Disasters of great magnitude often act as a stress test of a social formation, revealing inner weaknesses and fault lines, and in the case of a decaying society, thereby quickening its demise. In other cases they act as a catalyst for major ideological shifts. Before the quake, Lisbon and much of Europe were shackled by the church and its belief that the world was exactly the way God intended it to be, so we must be living in the best of all possible worlds. What is, is because God has made it so. Even immediately after the quake many religious leaders pointed the finger at society blaming them for their lack of piety and faith which had wrought this terrible disaster upon them. Inquisitors literally roamed the streets looking for heretics to hang. For others the trauma universally suffered made the very idea seem a bit silly. Many, including Voltaire and Jean-Jacques Rousseau began to rethink this ideology out loud wondering just what type of deity could have desired or ordained the destruction of Lisbon. Just as the earthquake had brought down the foundations of the city , it also began to raze the "dead-hand" grip of the medieval church giving way to the beginnings of what would later become know as the Enlightenment. When I see images like the ones I am seeing coming out of Japan now, I don't think of causes, geological or philosophical. I don't wonder why. I just realize how connected we have become as a planet and how human we all are. Despite our differences in politics, religion and customs. We all worry about our family, our friends and those we love. We all want to do right by them and be loved in return. When the King of Portugal asked his prime minister what should be done after the earthquake. His words were both prescient and simple. " Bury the dead and feed the living."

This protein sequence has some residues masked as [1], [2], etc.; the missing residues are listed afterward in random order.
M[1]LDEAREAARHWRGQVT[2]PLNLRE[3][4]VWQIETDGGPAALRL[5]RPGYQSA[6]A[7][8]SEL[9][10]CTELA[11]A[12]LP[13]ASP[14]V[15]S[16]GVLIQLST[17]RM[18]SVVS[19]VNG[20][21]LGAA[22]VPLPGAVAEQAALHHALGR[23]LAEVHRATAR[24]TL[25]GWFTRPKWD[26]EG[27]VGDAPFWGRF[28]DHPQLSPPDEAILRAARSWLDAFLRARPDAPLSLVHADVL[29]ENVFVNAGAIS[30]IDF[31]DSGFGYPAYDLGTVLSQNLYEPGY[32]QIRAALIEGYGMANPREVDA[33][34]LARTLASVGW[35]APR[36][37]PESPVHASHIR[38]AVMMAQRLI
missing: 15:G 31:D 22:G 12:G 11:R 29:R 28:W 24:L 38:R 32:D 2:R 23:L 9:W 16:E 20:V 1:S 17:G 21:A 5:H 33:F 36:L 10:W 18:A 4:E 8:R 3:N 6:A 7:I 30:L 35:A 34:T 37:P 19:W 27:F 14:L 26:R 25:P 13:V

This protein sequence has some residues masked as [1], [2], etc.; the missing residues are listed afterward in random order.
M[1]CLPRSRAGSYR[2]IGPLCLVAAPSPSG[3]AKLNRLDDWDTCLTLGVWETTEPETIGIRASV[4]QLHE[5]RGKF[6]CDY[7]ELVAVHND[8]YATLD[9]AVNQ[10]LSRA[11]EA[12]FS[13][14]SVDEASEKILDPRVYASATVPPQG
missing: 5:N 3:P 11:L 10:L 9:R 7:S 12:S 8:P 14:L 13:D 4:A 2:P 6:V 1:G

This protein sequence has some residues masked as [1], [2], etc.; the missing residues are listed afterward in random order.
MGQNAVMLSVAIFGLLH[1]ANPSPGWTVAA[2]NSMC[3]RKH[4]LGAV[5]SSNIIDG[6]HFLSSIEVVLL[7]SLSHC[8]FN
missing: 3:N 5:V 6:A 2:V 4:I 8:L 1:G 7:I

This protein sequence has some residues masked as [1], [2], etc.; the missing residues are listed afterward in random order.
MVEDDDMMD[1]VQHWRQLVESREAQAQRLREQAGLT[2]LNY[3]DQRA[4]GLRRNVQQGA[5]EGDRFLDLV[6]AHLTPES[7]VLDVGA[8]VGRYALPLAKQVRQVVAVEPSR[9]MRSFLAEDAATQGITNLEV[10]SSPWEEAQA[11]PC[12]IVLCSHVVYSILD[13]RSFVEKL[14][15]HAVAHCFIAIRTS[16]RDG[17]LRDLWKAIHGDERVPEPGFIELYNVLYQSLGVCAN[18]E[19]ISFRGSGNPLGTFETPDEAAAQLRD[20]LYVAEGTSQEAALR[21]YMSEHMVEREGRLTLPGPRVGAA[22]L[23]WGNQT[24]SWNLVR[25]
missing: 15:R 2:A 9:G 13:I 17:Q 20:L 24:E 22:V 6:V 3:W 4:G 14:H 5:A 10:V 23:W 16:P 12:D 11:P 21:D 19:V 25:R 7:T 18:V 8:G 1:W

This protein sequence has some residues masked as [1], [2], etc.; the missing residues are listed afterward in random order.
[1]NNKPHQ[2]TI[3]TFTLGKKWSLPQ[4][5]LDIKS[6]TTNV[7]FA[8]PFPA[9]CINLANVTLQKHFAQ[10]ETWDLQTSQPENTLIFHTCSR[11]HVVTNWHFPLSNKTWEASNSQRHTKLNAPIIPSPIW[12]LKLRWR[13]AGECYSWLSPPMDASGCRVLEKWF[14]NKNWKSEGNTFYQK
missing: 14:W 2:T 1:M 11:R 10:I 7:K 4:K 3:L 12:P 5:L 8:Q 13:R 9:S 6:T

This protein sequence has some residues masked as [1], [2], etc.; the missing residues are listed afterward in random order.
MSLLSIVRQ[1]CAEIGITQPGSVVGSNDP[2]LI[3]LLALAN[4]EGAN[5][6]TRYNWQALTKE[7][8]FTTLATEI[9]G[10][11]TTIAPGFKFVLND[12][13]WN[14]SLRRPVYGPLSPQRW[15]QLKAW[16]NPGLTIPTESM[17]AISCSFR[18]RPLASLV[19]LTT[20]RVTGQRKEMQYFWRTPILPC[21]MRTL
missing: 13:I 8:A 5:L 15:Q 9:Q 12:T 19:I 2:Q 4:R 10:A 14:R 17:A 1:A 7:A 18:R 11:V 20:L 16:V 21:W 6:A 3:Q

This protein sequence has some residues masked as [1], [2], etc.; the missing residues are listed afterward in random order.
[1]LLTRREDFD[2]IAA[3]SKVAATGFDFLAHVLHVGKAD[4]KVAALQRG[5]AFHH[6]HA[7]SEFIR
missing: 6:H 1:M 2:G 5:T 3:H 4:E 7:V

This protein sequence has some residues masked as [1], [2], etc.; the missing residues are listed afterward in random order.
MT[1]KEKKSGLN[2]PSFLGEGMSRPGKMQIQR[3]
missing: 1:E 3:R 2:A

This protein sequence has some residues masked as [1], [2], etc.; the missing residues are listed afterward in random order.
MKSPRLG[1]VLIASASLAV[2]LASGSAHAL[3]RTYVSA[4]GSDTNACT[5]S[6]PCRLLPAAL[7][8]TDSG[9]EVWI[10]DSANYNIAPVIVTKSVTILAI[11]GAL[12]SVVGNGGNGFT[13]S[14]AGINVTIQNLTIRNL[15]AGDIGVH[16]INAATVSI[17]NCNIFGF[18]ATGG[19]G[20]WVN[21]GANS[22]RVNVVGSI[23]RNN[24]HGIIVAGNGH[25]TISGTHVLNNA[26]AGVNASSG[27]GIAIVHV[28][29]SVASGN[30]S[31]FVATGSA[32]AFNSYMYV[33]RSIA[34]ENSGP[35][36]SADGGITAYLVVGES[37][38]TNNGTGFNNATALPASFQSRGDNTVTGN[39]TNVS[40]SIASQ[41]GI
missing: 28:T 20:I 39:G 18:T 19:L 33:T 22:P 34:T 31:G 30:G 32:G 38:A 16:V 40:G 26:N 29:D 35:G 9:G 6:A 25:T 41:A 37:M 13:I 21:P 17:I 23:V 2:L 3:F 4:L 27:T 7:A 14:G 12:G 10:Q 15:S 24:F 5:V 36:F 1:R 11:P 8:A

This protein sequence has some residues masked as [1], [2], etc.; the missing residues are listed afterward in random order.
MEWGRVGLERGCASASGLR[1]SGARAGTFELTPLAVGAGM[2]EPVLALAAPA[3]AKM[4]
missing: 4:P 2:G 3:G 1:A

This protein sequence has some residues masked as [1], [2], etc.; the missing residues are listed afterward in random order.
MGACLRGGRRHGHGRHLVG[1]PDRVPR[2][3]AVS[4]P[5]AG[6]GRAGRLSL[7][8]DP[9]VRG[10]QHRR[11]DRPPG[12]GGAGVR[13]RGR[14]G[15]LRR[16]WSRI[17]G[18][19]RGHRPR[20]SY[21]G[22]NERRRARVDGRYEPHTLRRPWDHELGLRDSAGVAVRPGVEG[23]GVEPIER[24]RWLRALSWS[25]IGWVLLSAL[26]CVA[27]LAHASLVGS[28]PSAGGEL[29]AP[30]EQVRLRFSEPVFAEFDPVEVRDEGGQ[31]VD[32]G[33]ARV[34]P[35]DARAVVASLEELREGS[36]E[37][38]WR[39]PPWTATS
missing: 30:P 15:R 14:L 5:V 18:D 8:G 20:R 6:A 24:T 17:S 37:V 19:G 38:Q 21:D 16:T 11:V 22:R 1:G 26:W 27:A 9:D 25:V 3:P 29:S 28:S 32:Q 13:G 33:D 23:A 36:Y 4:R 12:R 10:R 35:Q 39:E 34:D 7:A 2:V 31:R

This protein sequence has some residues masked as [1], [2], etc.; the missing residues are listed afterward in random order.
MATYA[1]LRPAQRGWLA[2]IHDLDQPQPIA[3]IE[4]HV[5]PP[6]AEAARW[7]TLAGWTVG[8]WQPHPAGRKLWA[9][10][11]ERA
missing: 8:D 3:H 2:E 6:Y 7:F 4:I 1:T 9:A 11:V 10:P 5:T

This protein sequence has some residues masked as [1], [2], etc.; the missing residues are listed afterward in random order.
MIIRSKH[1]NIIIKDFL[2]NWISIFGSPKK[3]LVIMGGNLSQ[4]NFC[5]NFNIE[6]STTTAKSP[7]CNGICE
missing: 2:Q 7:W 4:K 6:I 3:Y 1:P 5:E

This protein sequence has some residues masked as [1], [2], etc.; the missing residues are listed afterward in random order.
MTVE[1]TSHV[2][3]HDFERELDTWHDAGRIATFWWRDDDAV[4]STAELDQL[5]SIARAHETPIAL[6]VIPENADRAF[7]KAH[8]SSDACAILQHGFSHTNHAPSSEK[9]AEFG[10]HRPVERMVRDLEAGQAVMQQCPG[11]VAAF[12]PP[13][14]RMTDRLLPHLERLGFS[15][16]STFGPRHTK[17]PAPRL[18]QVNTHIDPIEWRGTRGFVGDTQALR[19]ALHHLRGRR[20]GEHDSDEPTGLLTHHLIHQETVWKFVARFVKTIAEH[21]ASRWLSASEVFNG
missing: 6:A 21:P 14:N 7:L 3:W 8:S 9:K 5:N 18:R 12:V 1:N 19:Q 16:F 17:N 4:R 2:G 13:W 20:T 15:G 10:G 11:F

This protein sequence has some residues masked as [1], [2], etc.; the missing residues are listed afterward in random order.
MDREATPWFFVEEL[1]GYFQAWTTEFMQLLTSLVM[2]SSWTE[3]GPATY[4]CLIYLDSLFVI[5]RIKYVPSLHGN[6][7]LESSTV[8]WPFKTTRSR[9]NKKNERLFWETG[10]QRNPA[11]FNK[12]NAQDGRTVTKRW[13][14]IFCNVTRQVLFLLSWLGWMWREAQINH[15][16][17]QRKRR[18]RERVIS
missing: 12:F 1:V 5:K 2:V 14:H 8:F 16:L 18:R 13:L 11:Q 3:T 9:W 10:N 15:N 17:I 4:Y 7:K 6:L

Marques do Pompal